In response to this charge, the committee concludes that three of the proposed physics experiments—(1) a direct detection dark matter experiment on a scale of one to tens of tons, (2) a long-baseline neutrino oscillation experiment, and (3) a ton-scale, neutrinoless double-beta decay experiment—are of paramount and comparable scientific importance. Each of these experiments addresses at least one crucial question upon which the tenets of our understanding of the Universe depend. A direct detection dark matter experiment (1) would seek to learn the nature of the mysterious dark matter that makes up approximately 80 percent of the material Universe, a subject of enormous significance to astrophysics and particle physics. A long-baseline neutrino oscillation experiment (2) would significantly advance the study of neutrino properties, particularly if it is coupled with a neutrino beam produced using a new high-intensity proton source at Fermilab. It would also provide increased sensitivity for the possible detection of proton decay and neutrinos from supernovas, phenomena whose observation would be momentous for science. A neutrinoless double-beta decay experiment (3) could determine whether neutrinos are their own antiparticles, the answer to which will help us understand how the Universe has evolved. Each of the three experiments is the central component of an ongoing scientific program and could result in a breakthrough discovery upon which particle physics, nuclear physics, and astrophysics will build. The committee concludes that exceptional opportunities will result from proceeding with plans to build in the United States a world-leading long-baseline neutrino experiment and developing within the United States both one direct dark matter detection experiment on the ton to multiton scale and one neutrinoless double-beta decay experiment on the ton scale for installation at a U.S. site or, if such a site is not available, at an appropriate overseas facility. Pursuing this program would not only allow us to address scientific questions of paramount importance but, as discussed below, would also have a significant positive impact on the stewardship of the particle and nuclear physics research communities and would result in the United States assuming a visible leadership role in the expanding field of underground science.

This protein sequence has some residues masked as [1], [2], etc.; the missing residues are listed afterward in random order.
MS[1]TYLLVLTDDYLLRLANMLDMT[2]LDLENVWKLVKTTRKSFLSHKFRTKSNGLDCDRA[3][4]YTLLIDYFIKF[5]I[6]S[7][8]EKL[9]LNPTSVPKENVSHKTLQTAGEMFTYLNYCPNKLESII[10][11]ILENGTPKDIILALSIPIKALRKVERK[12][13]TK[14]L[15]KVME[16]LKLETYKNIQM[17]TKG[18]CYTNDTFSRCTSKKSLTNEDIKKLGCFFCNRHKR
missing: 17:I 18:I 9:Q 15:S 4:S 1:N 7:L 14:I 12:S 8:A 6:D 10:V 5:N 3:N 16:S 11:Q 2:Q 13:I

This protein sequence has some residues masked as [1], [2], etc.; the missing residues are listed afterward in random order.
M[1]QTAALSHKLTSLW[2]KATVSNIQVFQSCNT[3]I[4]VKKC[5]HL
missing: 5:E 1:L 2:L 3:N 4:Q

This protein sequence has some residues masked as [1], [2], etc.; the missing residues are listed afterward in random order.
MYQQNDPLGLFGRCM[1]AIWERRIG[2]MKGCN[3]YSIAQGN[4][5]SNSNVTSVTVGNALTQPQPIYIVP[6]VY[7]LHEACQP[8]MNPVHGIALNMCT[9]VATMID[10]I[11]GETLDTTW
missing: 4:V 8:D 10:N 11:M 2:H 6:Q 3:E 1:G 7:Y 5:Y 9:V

The neutrino oscillation experiment (2) would be a significant improvement over existing experiments in another respect as well: its sensitivity to the detection of proton decay, another consequential physics experiment that has been proposed for DUSEL. The stability of the proton is a crucial issue that will provide a direct window onto the grand unification of forces and the origin of matter. Nonetheless, while the added potential of the experiment would be welcome, the ability to search for evidence of proton decay should not be the primary factor in selecting the neutrino detector technology or in siting the experiment.
The neutrino oscillation detector (2) also would contribute to the study of supernovas, one of the most important astrophysical phenomena. These are sufficiently rare occurrences—approximately two per century within our galaxy—that